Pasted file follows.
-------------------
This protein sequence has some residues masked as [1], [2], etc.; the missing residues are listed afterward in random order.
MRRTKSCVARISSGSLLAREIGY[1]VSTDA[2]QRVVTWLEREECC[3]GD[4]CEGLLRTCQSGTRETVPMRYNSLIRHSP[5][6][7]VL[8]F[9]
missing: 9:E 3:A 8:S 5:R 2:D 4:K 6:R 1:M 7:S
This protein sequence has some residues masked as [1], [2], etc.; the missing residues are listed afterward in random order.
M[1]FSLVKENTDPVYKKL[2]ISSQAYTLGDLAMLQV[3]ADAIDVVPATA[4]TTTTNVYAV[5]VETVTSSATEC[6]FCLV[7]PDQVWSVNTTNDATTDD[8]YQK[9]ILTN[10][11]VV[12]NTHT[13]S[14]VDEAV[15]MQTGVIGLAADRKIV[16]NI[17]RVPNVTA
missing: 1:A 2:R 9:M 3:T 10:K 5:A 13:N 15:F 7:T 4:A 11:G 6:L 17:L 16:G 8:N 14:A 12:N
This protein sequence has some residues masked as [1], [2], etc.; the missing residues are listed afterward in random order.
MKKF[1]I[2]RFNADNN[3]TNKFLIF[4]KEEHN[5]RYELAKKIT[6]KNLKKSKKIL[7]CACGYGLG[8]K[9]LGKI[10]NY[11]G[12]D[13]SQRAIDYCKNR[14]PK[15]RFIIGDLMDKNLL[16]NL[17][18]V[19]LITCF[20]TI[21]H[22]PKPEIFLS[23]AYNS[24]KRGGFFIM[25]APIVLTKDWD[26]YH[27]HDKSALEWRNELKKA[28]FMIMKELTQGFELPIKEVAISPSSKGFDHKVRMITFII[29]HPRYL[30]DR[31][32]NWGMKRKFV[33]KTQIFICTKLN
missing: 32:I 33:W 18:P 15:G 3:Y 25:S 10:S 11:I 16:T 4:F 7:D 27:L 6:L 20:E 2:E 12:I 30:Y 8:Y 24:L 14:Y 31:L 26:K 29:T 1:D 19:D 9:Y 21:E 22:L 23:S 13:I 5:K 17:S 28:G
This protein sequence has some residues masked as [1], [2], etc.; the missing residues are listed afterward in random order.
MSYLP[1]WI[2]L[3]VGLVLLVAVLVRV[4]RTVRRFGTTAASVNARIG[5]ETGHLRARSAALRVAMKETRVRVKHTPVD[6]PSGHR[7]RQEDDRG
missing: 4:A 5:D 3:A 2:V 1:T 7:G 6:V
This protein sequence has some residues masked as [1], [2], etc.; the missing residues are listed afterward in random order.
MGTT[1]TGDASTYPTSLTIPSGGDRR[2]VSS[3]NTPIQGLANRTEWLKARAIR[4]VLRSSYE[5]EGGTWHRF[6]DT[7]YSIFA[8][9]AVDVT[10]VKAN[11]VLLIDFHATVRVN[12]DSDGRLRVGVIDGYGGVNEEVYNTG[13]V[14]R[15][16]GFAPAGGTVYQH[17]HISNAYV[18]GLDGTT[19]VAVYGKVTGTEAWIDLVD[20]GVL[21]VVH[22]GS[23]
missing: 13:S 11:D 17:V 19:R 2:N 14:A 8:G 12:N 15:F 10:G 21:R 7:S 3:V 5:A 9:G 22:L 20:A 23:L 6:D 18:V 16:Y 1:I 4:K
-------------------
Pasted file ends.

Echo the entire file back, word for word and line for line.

This protein sequence has some residues masked as [1], [2], etc.; the missing residues are listed afterward in random order.
MRRTKSCVARISSGSLLAREIGY[1]VSTDA[2]QRVVTWLEREECC[3]GD[4]CEGLLRTCQSGTRETVPMRYNSLIRHSP[5][6][7]VL[8]F[9]
missing: 9:E 3:A 8:S 5:R 2:D 4:K 6:R 1:M 7:S
This protein sequence has some residues masked as [1], [2], etc.; the missing residues are listed afterward in random order.
M[1]FSLVKENTDPVYKKL[2]ISSQAYTLGDLAMLQV[3]ADAIDVVPATA[4]TTTTNVYAV[5]VETVTSSATEC[6]FCLV[7]PDQVWSVNTTNDATTDD[8]YQK[9]ILTN[10][11]VV[12]NTHT[13]S[14]VDEAV[15]MQTGVIGLAADRKIV[16]NI[17]RVPNVTA
missing: 1:A 2:R 9:M 3:T 10:K 5:A 13:N 15:F 7:T 4:A 11:G 6:L 17:L 16:G 8:N 14:A 12:N
This protein sequence has some residues masked as [1], [2], etc.; the missing residues are listed afterward in random order.
MKKF[1]I[2]RFNADNN[3]TNKFLIF[4]KEEHN[5]RYELAKKIT[6]KNLKKSKKIL[7]CACGYGLG[8]K[9]LGKI[10]NY[11]G[12]D[13]SQRAIDYCKNR[14]PK[15]RFIIGDLMDKNLL[16]NL[17][18]V[19]LITCF[20]TI[21]H[22]PKPEIFLS[23]AYNS[24]KRGGFFIM[25]APIVLTKDWD[26]YH[27]HDKSALEWRNELKKA[28]FMIMKELTQGFELPIKEVAISPSSKGFDHKVRMITFII[29]HPRYL[30]DR[31][32]NWGMKRKFV[33]KTQIFICTKLN
missing: 32:I 33:W 18:P 15:G 3:Y 25:S 10:S 11:I 16:T 4:F 7:D 27:L 6:L 20:E 2:E 12:I 30:Y 8:Y 24:L 14:Y 31:L 26:K 29:T 1:D 19:D 9:Y 21:E 22:L 23:S 13:I 5:K 17:S 28:G
This protein sequence has some residues masked as [1], [2], etc.; the missing residues are listed afterward in random order.
MSYLP[1]WI[2]L[3]VGLVLLVAVLVRV[4]RTVRRFGTTAASVNARIG[5]ETGHLRARSAALRVAMKETRVRVKHTPVD[6]PSGHR[7]RQEDDRG
missing: 4:A 5:D 3:A 2:V 1:T 7:G 6:V
This protein sequence has some residues masked as [1], [2], etc.; the missing residues are listed afterward in random order.
MGTT[1]TGDASTYPTSLTIPSGGDRR[2]VSS[3]NTPIQGLANRTEWLKARAIR[4]VLRSSYE[5]EGGTWHRF[6]DT[7]YSIFA[8][9]AVDVT[10]VKAN[11]VLLIDFHATVRVN[12]DSDGRLRVGVIDGYGGVNEEVYNTG[13]V[14]R[15][16]GFAPAGGTVYQH[17]HISNAYV[18]GLDGTT[19]VAVYGKVTGTEAWIDLVD[20]GVL[21]VVH[22]GS[23]
missing: 13:S 11:D 17:V 19:R 2:N 14:A 8:G 12:N 15:F 10:G 21:R 7:S 3:V 5:A 9:G 22:L 20:A 23:L 6:D 18:V 16:Y 1:I 4:K